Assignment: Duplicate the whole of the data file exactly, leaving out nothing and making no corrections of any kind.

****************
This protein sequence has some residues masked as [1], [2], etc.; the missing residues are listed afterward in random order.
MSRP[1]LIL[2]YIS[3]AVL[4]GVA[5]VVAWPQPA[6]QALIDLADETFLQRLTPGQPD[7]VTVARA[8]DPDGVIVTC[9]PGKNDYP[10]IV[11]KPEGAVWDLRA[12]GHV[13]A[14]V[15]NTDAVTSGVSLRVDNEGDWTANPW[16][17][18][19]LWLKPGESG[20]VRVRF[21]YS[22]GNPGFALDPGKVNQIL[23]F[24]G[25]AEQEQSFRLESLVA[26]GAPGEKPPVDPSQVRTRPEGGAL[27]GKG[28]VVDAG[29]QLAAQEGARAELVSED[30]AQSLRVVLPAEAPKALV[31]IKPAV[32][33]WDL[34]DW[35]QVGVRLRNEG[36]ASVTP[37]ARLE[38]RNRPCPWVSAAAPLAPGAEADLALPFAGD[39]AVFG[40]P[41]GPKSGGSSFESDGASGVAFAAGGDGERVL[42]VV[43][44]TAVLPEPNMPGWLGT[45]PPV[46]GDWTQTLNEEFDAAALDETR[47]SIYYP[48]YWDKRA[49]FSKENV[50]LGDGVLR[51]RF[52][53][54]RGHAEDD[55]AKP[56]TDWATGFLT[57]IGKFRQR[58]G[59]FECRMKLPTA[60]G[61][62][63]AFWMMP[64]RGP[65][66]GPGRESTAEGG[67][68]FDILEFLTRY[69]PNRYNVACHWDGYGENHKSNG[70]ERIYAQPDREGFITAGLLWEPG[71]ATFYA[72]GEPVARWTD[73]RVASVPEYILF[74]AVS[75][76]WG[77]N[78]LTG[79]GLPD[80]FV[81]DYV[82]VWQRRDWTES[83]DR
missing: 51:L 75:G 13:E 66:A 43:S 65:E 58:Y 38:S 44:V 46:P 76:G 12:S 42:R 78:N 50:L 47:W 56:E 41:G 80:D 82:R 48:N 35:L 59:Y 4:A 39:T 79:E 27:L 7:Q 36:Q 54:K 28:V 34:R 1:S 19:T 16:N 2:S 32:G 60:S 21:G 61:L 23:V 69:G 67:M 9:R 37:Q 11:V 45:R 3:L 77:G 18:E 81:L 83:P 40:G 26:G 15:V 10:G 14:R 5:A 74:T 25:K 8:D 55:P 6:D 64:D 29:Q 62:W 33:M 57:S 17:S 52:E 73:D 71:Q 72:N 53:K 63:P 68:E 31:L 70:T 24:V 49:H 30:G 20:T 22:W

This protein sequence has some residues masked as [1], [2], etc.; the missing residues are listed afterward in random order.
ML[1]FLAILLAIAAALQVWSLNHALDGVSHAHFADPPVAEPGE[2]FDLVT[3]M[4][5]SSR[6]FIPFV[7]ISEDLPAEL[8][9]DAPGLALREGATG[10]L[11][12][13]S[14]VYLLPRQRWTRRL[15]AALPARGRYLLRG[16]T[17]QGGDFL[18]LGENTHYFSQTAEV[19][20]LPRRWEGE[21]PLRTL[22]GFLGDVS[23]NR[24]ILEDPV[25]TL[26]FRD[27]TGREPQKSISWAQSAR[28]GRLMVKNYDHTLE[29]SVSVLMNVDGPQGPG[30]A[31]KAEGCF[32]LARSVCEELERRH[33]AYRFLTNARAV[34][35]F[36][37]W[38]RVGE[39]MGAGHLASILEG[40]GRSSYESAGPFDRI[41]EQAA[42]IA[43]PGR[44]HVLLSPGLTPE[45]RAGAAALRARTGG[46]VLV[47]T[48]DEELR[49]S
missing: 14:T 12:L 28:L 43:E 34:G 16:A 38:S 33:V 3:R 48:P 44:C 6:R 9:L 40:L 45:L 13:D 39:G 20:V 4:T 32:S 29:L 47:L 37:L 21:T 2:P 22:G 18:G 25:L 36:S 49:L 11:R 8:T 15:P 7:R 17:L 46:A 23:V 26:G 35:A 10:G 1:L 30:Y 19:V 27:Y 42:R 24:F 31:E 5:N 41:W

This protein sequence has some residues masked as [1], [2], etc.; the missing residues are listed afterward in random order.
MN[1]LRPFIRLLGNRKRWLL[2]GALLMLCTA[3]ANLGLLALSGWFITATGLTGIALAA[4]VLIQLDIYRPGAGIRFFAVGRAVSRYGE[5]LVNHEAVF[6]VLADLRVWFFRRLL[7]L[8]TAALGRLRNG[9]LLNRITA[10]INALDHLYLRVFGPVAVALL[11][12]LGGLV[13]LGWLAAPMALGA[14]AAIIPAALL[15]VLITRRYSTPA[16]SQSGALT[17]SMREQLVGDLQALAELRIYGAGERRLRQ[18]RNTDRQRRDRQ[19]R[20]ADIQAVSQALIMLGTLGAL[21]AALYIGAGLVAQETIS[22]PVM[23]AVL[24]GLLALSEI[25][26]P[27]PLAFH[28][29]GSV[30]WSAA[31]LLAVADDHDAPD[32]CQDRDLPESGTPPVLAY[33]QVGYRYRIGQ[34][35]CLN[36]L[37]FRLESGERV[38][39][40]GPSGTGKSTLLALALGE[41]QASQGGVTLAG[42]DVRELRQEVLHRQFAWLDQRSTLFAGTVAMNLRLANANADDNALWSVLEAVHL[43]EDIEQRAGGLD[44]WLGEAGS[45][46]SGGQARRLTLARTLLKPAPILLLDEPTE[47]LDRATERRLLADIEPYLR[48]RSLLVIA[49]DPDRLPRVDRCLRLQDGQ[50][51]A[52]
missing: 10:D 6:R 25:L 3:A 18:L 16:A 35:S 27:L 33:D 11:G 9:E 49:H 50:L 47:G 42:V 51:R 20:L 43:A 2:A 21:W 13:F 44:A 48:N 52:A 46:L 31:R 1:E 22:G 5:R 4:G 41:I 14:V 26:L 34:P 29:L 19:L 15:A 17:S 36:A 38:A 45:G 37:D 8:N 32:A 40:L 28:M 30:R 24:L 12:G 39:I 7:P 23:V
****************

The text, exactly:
This protein sequence has some residues masked as [1], [2], etc.; the missing residues are listed afterward in random order.
MSRP[1]LIL[2]YIS[3]AVL[4]GVA[5]VVAWPQPA[6]QALIDLADETFLQRLTPGQPD[7]VTVARA[8]DPDGVIVTC[9]PGKNDYP[10]IV[11]KPEGAVWDLRA[12]GHV[13]A[14]V[15]NTDAVTSGVSLRVDNEGDWTANPW[16][17][18][19]LWLKPGESG[20]VRVRF[21]YS[22]GNPGFALDPGKVNQIL[23]F[24]G[25]AEQEQSFRLESLVA[26]GAPGEKPPVDPSQVRTRPEGGAL[27]GKG[28]VVDAG[29]QLAAQEGARAELVSED[30]AQSLRVVLPAEAPKALV[31]IKPAV[32][33]WDL[34]DW[35]QVGVRLRNEG[36]ASVTP[37]ARLE[38]RNRPCPWVSAAAPLAPGAEADLALPFAGD[39]AVFG[40]P[41]GPKSGGSSFESDGASGVAFAAGGDGERVL[42]VV[43][44]TAVLPEPNMPGWLGT[45]PPV[46]GDWTQTLNEEFDAAALDETR[47]SIYYP[48]YWDKRA[49]FSKENV[50]LGDGVLR[51]RF[52][53][54]RGHAEDD[55]AKP[56]TDWATGFLT[57]IGKFRQR[58]G[59]FECRMKLPTA[60]G[61][62][63]AFWMMP[64]RGP[65][66]GPGRESTAEGG[67][68]FDILEFLTRY[69]PNRYNVACHWDGYGENHKSNG[70]ERIYAQPDREGFITAGLLWEPG[71]ATFYA[72]GEPVARWTD[73]RVASVPEYILF[74]AVS[75][76]WG[77]N[78]LTG[79]GLPD[80]FV[81]DYV[82]VWQRRDWTES[83]DR
missing: 51:L 75:G 13:E 66:A 43:S 65:E 58:Y 38:S 44:V 46:P 76:G 12:S 42:R 78:N 50:L 47:W 56:E 41:G 80:D 82:R 48:N 35:L 59:Y 4:A 39:T 79:E 27:L 7:Q 36:Q 54:K 28:V 34:R 1:S 19:T 16:N 2:S 32:G 60:S 21:G 61:L 23:V 69:G 67:M 9:R 37:Q 11:V 45:R 3:L 77:G 18:E 81:L 83:P 40:G 26:G 15:V 10:G 14:R 5:A 74:T 25:K 8:D 55:P 6:D 64:D 29:Q 62:W 33:M 57:S 17:S 52:E 73:D 71:Q 72:N 53:K 63:P 68:E 31:L 70:T 24:V 49:H 30:G 20:T 22:W

This protein sequence has some residues masked as [1], [2], etc.; the missing residues are listed afterward in random order.
ML[1]FLAILLAIAAALQVWSLNHALDGVSHAHFADPPVAEPGE[2]FDLVT[3]M[4][5]SSR[6]FIPFV[7]ISEDLPAEL[8][9]DAPGLALREGATG[10]L[11][12][13]S[14]VYLLPRQRWTRRL[15]AALPARGRYLLRG[16]T[17]QGGDFL[18]LGENTHYFSQTAEV[19][20]LPRRWEGE[21]PLRTL[22]GFLGDVS[23]NR[24]ILEDPV[25]TL[26]FRD[27]TGREPQKSISWAQSAR[28]GRLMVKNYDHTLE[29]SVSVLMNVDGPQGPG[30]A[31]KAEGCF[32]LARSVCEELERRH[33]AYRFLTNARAV[34][35]F[36][37]W[38]RVGE[39]MGAGHLASILEG[40]GRSSYESAGPFDRI[41]EQAA[42]IA[43]PGR[44]HVLLSPGLTPE[45]RAGAAALRARTGG[46]VLV[47]T[48]DEELR[49]S
missing: 14:T 12:L 28:L 43:E 34:G 16:A 38:S 33:V 3:R 48:P 44:C 6:R 9:L 40:L 45:L 13:D 39:G 20:V 4:T 32:S 29:L 47:L 37:L 21:T 2:P 22:G 18:G 25:L 36:S 49:L 11:R 8:T 15:P 7:R 17:L 46:A 23:V 26:G 35:A 10:G 1:L 30:Y 19:V 27:Y 42:R 24:F 31:E 5:N 41:W

This protein sequence has some residues masked as [1], [2], etc.; the missing residues are listed afterward in random order.
MN[1]LRPFIRLLGNRKRWLL[2]GALLMLCTA[3]ANLGLLALSGWFITATGLTGIALAA[4]VLIQLDIYRPGAGIRFFAVGRAVSRYGE[5]LVNHEAVF[6]VLADLRVWFFRRLL[7]L[8]TAALGRLRNG[9]LLNRITA[10]INALDHLYLRVFGPVAVALL[11][12]LGGLV[13]LGWLAAPMALGA[14]AAIIPAALL[15]VLITRRYSTPA[16]SQSGALT[17]SMREQLVGDLQALAELRIYGAGERRLRQ[18]RNTDRQRRDRQ[19]R[20]ADIQAVSQALIMLGTLGAL[21]AALYIGAGLVAQETIS[22]PVM[23]AVL[24]GLLALSEI[25][26]P[27]PLAFH[28][29]GSV[30]WSAA[31]LLAVADDHDAPD[32]CQDRDLPESGTPPVLAY[33]QVGYRYRIGQ[34][35]CLN[36]L[37]FRLESGERV[38][39][40]GPSGTGKSTLLALALGE[41]QASQGGVTLAG[42]DVRELRQEVLHRQFAWLDQRSTLFAGTVAMNLRLANANADDNALWSVLEAVHL[43]EDIEQRAGGLD[44]WLGEAGS[45][46]SGGQARRLTLARTLLKPAPILLLDEPTE[47]LDRATERRLLADIEPYLR[48]RSLLVIA[49]DPDRLPRVDRCLRLQDGQ[50][51]A[52]
missing: 10:D 6:R 25:L 3:A 18:L 16:A 35:S 27:L 33:D 11:G 9:E 49:H 50:L 47:G 42:V 51:R 20:L 43:A 2:A 21:W 13:F 44:A 48:N 52:A 46:L 31:R 1:E 22:G 5:R 4:G 41:I 14:V 26:L 34:P 29:L 19:L 15:A 17:S 36:A 38:A 45:G 37:D 8:N 32:A 40:L 28:M 30:R 24:L 12:G 39:I 7:P 23:V